COVID-19: Scientists label mutation found in Bristol as 'variant of concern'

·1-min read

A virus threats advisory group has classed a mutation of the Kent COVID strain found in Bristol as a "variant of concern".

NERVTAG - The New and Emerging Respiratory Virus Threats Advisory Group - fears the so-called Kent strain may be highly transmissible - but could also possibly interfere with the vaccine.

There have been 14 cases in Bristol, four cases in Manchester, and three other scattered cases.

Meanwhile a mutation identified in Liverpool has been classed as a "variant under investigation".

So far Public Health England (PHE) has identified 76 cases of these two new variants.

Despite worries about the Kent strain "interfering" with the vaccine, the group does believe vaccinated people should still be protected against severe illness caused by it and health officials have also said they have "a high degree of confidence that the vaccines will work against variants".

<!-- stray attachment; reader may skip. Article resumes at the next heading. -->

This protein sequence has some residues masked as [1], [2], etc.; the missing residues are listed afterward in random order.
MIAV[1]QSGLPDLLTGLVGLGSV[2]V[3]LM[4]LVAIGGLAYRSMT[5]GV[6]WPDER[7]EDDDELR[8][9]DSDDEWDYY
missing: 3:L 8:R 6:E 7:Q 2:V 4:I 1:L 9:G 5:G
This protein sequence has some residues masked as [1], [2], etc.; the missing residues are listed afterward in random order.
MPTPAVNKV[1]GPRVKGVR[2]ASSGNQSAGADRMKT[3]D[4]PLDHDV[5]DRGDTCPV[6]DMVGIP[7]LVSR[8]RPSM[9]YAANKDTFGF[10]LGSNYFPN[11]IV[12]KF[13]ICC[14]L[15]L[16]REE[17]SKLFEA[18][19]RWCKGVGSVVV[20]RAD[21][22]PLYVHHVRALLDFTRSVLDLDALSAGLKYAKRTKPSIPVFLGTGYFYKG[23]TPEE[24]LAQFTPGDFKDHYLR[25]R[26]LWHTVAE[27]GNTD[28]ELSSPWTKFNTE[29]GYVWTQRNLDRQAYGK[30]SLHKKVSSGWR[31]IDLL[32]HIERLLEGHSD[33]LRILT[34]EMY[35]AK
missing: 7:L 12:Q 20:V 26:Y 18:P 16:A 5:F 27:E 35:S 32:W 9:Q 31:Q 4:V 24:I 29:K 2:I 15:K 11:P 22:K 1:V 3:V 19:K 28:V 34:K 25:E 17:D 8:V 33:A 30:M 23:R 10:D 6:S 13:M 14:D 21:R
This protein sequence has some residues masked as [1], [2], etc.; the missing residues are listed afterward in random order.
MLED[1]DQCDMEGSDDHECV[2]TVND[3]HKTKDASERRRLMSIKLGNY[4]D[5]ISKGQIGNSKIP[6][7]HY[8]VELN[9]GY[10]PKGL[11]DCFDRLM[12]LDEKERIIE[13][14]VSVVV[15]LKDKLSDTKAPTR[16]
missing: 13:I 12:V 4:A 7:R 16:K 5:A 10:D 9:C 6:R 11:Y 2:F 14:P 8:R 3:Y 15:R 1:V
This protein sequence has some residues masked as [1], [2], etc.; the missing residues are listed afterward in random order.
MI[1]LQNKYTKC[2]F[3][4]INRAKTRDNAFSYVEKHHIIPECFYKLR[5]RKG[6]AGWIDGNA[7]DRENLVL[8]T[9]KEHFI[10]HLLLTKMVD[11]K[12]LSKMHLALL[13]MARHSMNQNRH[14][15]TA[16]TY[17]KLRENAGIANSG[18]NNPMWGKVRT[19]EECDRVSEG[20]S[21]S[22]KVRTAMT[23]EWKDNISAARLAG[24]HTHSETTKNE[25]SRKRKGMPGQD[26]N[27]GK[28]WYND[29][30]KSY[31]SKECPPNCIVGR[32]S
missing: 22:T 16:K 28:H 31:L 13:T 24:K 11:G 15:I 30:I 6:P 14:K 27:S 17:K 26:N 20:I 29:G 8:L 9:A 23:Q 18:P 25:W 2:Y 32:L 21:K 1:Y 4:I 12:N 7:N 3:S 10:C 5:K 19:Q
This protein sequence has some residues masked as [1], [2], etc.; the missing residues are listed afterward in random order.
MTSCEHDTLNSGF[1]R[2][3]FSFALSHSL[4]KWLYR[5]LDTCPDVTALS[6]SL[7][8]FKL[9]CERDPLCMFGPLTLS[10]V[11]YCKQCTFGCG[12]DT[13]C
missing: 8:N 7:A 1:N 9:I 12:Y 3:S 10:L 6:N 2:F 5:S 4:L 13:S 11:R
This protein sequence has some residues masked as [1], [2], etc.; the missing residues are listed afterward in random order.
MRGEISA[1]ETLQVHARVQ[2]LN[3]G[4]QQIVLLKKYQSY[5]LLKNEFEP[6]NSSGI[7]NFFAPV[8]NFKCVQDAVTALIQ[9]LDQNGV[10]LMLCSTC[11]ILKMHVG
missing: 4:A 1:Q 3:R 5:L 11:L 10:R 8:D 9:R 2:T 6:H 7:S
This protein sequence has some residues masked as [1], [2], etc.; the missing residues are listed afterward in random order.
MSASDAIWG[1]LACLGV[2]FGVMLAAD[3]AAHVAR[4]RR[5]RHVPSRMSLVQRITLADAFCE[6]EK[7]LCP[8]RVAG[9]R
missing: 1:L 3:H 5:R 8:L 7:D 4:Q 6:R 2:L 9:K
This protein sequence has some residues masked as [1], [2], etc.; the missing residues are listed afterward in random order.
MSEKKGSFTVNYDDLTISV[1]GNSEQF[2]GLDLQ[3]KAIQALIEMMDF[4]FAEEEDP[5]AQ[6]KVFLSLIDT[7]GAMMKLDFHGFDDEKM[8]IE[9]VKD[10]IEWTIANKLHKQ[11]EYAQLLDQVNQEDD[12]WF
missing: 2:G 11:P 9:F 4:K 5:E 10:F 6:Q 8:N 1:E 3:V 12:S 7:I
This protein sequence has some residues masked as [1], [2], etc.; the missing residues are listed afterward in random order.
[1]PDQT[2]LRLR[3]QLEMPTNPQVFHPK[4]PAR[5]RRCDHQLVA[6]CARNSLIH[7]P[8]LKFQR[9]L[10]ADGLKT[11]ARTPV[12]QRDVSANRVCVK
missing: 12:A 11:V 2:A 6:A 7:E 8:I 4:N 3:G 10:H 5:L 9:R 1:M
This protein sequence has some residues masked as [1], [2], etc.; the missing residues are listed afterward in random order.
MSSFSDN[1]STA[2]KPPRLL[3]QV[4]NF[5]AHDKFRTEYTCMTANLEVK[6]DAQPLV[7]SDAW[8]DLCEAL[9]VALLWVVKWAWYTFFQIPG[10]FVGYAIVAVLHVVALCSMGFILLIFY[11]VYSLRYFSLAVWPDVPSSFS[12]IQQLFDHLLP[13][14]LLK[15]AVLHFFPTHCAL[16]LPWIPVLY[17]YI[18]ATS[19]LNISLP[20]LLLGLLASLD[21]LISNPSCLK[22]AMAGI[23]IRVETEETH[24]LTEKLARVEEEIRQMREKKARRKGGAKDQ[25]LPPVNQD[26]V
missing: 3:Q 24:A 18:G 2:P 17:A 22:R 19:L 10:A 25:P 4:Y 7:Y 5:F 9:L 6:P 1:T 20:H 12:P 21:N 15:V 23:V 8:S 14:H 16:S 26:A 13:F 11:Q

There are now four "variants of concern" of the virus that causes COVID-19, identified by government advisors.

Test and Trace has identified 170 cases of the South Africa variant, including 18 cases unlinked to travel.

Dr Susan Hopkins, from PHE, told a briefing for journalists: "To date we have identified 170 cases and 18 of these are unlinked to travel, and that means that they neither travelled abroad themselves or a direct contact with an individual that has travelled," she said.

Over three nights Sky News will host a series of special programmes examining the UK's response to the pandemic.

Watch COVID Crisis: Learning the Lessons at 8pm on 9, 10 and 11 February